RIVERSIDE, Calif. -- In 2009, a borehole drilled at Krafla, northeast Iceland, as part of the Icelandic Deep Drilling Project (IDDP), unexpectedly penetrated into magma (molten rock) at only 2100 meters depth, with a temperature of 900-1000 C. The borehole, IDDP-1, was the first in a series of wells being drilled by the IDDP in Iceland in the search for high-temperature geothermal resources.
The January 2014 issue of the international journal Geothermics is dedicated to scientific and engineering results arising from that unusual occurrence. This issue is edited by Wilfred Elders, a professor emeritus of geology at the University of California, Riverside, who also co-authored three of the research papers in the special issue with Icelandic colleagues.
"Drilling into magma is a very rare occurrence anywhere in the world and this is only the second known instance, the first one, in 2007, being in Hawaii," Elders said. "The IDDP, in cooperation with Iceland's National Power Company, the operator of the Krafla geothermal power plant, decided to investigate the hole further and bear part of the substantial costs involved."
Accordingly, a steel casing, perforated in the bottom section closest to the magma, was cemented into the well. The hole was then allowed to heat slowly and eventually allowed to flow superheated steam for the next two years, until July 2012, when it was closed down in order to replace some of the surface equipment.
"In the future, the success of this drilling and research project could lead to a revolution in the energy efficiency of high-temperature geothermal areas worldwide," Elders said.
He added that several important milestones were achieved in this project: despite some difficulties, the project was able to drill down into the molten magma and control it; it was possible to set steel casing in the bottom of the hole; allowing the hole to blow superheated, high-pressure steam for months at temperatures exceeding 450 C, created a world record for geothermal heat (this well was the hottest in the world and one of the most powerful); steam from the IDDP-1 well could be fed directly into the existing power plant at Krafla; and the IDDP-1 demonstrated that a high-enthalpy geothermal system could be successfully utilized.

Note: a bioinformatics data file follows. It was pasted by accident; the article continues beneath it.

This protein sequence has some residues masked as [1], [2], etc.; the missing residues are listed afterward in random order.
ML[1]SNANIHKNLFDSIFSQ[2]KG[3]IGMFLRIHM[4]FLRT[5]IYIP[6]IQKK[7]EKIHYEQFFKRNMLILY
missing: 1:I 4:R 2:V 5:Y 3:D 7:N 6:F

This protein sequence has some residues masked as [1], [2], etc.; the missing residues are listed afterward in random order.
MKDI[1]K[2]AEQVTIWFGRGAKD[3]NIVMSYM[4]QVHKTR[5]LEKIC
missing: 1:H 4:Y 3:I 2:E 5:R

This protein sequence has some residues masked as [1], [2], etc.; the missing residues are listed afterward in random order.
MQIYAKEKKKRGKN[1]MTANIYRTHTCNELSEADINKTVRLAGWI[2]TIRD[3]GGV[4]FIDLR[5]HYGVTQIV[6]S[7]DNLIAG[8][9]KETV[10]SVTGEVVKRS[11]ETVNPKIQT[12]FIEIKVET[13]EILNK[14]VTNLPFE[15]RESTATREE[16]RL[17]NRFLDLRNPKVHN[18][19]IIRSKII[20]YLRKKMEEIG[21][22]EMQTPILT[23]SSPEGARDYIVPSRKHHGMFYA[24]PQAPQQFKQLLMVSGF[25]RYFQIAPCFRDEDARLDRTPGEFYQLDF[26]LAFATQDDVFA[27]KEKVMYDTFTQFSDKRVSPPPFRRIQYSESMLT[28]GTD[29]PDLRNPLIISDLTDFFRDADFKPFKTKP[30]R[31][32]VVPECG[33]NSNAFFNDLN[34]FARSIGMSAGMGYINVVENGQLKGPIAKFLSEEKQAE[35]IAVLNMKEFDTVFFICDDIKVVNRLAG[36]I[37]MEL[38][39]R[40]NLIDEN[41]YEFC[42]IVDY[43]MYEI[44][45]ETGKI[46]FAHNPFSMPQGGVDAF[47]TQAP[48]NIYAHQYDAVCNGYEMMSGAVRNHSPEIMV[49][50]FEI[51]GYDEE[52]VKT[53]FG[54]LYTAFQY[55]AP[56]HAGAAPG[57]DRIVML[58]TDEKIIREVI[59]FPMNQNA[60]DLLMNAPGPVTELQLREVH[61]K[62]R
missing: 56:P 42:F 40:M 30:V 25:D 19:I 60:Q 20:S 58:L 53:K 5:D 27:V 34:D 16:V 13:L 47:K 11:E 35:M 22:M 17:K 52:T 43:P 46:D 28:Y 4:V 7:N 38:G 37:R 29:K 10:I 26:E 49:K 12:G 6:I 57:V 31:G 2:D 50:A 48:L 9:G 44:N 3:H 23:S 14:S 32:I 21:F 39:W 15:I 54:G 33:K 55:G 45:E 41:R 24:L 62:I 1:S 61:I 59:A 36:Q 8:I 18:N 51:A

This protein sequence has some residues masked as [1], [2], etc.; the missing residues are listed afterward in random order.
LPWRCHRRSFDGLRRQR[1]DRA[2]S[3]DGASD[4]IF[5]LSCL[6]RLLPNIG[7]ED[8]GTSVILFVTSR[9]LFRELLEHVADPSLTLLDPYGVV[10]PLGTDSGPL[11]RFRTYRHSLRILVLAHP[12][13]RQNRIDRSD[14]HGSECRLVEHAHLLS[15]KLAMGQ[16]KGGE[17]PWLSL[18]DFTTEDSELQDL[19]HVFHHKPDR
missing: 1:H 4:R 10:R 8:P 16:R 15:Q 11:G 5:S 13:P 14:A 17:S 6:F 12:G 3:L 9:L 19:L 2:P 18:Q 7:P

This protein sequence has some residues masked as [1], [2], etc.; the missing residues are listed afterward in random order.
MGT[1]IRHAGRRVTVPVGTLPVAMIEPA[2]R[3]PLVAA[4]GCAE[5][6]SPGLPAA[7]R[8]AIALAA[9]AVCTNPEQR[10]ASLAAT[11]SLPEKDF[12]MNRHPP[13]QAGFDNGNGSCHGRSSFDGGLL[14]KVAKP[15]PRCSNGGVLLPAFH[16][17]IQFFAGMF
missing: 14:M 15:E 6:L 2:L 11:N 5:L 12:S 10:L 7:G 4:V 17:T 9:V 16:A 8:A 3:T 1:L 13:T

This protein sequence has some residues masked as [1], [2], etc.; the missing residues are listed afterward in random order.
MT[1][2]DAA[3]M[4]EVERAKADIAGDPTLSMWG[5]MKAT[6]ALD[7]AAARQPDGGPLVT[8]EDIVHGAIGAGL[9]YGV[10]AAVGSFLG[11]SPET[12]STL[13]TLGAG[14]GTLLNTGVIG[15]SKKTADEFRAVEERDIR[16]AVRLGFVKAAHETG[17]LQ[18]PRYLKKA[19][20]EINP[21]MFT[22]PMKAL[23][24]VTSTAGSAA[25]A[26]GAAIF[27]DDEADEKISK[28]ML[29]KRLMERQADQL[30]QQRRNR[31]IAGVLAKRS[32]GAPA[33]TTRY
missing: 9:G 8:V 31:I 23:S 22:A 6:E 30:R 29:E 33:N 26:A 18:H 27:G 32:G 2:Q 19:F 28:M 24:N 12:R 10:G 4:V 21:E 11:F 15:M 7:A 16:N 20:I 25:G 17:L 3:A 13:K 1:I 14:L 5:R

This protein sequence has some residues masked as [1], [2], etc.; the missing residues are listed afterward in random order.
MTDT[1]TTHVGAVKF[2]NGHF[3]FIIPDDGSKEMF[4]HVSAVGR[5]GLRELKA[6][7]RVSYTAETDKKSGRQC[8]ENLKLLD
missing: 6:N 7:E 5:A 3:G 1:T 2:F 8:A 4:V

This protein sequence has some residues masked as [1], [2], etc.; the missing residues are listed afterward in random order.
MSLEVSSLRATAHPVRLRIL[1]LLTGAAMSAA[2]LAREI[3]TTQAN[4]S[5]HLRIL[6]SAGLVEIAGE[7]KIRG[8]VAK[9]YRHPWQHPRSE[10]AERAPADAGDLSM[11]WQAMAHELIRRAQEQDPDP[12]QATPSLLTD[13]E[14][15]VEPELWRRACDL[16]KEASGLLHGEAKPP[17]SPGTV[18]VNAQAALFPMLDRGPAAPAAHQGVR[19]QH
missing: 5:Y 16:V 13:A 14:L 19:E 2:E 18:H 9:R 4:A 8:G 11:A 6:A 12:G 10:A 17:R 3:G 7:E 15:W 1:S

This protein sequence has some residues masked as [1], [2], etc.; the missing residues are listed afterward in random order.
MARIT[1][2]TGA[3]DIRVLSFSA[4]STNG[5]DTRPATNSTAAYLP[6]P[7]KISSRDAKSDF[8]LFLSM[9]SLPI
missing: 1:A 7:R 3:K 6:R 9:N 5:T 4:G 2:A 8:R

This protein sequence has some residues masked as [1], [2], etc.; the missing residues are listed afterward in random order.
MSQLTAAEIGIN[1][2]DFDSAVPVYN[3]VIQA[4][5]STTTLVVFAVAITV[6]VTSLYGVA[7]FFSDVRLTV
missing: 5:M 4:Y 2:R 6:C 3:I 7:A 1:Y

"Essentially, the IDDP-1 created the world's first magma-enhanced geothermal system," Elders said. "This unique engineered geothermal system is the world's first to supply heat directly from a molten magma."
Elders explained that in various parts of the world so-called enhanced or engineered geothermal systems are being created by pumping cold water into hot dry rocks at 4-5 kilometers depths. The heated water is pumped up again as hot water or steam from production wells. In recent decades, considerable effort has been invested in Europe, Australia, the United States, and Japan, with uneven, and typically poor, results.
"Although the IDDP-1 hole had to be shut in, the aim now is to repair the well or to drill a new similar hole," Elders said. "The experiment at Krafla suffered various setbacks that tried personnel and equipment throughout. However, the process itself was very instructive, and, apart from scientific articles published in Geothermics, comprehensive reports on practical lessons learned are nearing completion."
The IDDP is a collaboration of three energy companies -- HS Energy Ltd., National Power Company and Reykjavik Energy -- and a government agency, the National Energy Authority of Iceland. It will drill the next borehole, IDDP-2, in southwest Iceland at Reykjanes in 2014-2015. From the onset, international collaboration has been important to the project, and in particular a consortium of U.S. scientists, coordinated by Elders, has been very active, authoring several research papers in the special issue of Geothermics.
Funding for the science program of the IDDP was provided by the U.S. National Science Foundation and the International Continental Scientific Drilling Program.
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